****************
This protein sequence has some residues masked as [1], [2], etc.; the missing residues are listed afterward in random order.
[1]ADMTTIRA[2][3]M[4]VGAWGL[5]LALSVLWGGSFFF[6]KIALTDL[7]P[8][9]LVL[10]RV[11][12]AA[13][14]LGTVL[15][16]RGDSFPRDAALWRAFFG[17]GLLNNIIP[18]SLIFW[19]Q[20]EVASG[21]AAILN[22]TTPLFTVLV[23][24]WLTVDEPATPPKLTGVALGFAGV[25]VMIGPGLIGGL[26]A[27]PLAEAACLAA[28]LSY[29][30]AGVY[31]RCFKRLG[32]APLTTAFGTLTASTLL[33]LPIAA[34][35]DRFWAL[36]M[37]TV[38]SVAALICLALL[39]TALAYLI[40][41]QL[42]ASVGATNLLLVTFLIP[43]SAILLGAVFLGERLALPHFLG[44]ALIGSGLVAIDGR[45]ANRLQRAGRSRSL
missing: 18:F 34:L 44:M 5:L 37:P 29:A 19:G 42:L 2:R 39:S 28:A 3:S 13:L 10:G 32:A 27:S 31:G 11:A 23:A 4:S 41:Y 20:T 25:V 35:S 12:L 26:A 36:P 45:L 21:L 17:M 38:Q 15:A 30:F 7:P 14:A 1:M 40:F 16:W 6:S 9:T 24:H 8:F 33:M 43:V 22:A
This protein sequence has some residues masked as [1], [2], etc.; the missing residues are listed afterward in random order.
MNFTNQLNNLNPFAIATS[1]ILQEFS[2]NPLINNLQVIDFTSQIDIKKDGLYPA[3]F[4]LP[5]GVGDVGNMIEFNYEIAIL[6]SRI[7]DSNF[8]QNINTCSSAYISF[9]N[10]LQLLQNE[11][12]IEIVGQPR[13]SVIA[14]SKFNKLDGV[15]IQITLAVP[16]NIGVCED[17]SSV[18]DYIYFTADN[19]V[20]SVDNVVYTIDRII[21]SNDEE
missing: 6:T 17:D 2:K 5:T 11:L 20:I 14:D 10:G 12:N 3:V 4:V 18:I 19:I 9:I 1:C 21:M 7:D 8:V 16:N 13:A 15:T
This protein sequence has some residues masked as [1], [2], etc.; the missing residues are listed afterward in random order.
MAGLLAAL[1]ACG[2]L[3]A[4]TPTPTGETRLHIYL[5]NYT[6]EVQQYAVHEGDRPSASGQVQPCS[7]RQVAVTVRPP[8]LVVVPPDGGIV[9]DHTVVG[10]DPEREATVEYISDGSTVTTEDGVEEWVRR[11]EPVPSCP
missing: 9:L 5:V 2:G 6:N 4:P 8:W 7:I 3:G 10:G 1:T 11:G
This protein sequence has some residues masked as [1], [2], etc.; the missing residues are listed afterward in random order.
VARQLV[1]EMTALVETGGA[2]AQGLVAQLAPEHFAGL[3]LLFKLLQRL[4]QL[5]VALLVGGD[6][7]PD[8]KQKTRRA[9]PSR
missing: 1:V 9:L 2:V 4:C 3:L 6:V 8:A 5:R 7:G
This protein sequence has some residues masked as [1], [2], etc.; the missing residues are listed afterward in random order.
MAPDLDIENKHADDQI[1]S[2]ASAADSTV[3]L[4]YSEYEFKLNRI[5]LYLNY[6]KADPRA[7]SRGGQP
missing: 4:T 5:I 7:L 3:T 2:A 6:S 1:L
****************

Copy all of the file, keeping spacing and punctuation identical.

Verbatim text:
This protein sequence has some residues masked as [1], [2], etc.; the missing residues are listed afterward in random order.
[1]ADMTTIRA[2][3]M[4]VGAWGL[5]LALSVLWGGSFFF[6]KIALTDL[7]P[8][9]LVL[10]RV[11][12]AA[13][14]LGTVL[15][16]RGDSFPRDAALWRAFFG[17]GLLNNIIP[18]SLIFW[19]Q[20]EVASG[21]AAILN[22]TTPLFTVLV[23][24]WLTVDEPATPPKLTGVALGFAGV[25]VMIGPGLIGGL[26]A[27]PLAEAACLAA[28]LSY[29][30]AGVY[31]RCFKRLG[32]APLTTAFGTLTASTLL[33]LPIAA[34][35]DRFWAL[36]M[37]TV[38]SVAALICLALL[39]TALAYLI[40][41]QL[42]ASVGATNLLLVTFLIP[43]SAILLGAVFLGERLALPHFLG[44]ALIGSGLVAIDGR[45]ANRLQRAGRSRSL
missing: 18:F 34:L 44:M 5:L 37:P 29:A 19:G 42:L 2:R 39:S 28:A 3:S 13:L 10:G 32:A 27:S 31:G 11:A 23:A 4:S 41:Y 20:T 25:V 35:S 12:L 26:A 36:P 45:L 21:L 17:M 38:Q 15:A 30:F 7:P 14:A 1:M 40:F 16:W 6:S 9:T 24:H 8:F 33:M 43:V 22:A
This protein sequence has some residues masked as [1], [2], etc.; the missing residues are listed afterward in random order.
MNFTNQLNNLNPFAIATS[1]ILQEFS[2]NPLINNLQVIDFTSQIDIKKDGLYPA[3]F[4]LP[5]GVGDVGNMIEFNYEIAIL[6]SRI[7]DSNF[8]QNINTCSSAYISF[9]N[10]LQLLQNE[11][12]IEIVGQPR[13]SVIA[14]SKFNKLDGV[15]IQITLAVP[16]NIGVCED[17]SSV[18]DYIYFTADN[19]V[20]SVDNVVYTIDRII[21]SNDEE
missing: 6:T 17:D 2:K 5:T 11:L 20:I 14:D 10:G 12:N 3:V 4:V 18:I 19:I 9:I 1:C 21:M 7:D 8:V 16:N 13:A 15:T
This protein sequence has some residues masked as [1], [2], etc.; the missing residues are listed afterward in random order.
MAGLLAAL[1]ACG[2]L[3]A[4]TPTPTGETRLHIYL[5]NYT[6]EVQQYAVHEGDRPSASGQVQPCS[7]RQVAVTVRPP[8]LVVVPPDGGIV[9]DHTVVG[10]DPEREATVEYISDGSTVTTEDGVEEWVRR[11]EPVPSCP
missing: 9:L 5:V 2:G 6:N 4:P 8:W 7:I 3:G 10:G 1:T 11:G
This protein sequence has some residues masked as [1], [2], etc.; the missing residues are listed afterward in random order.
VARQLV[1]EMTALVETGGA[2]AQGLVAQLAPEHFAGL[3]LLFKLLQRL[4]QL[5]VALLVGGD[6][7]PD[8]KQKTRRA[9]PSR
missing: 1:V 9:L 2:V 4:C 3:L 6:V 8:A 5:R 7:G
This protein sequence has some residues masked as [1], [2], etc.; the missing residues are listed afterward in random order.
MAPDLDIENKHADDQI[1]S[2]ASAADSTV[3]L[4]YSEYEFKLNRI[5]LYLNY[6]KADPRA[7]SRGGQP
missing: 4:T 5:I 7:L 3:T 2:A 6:S 1:L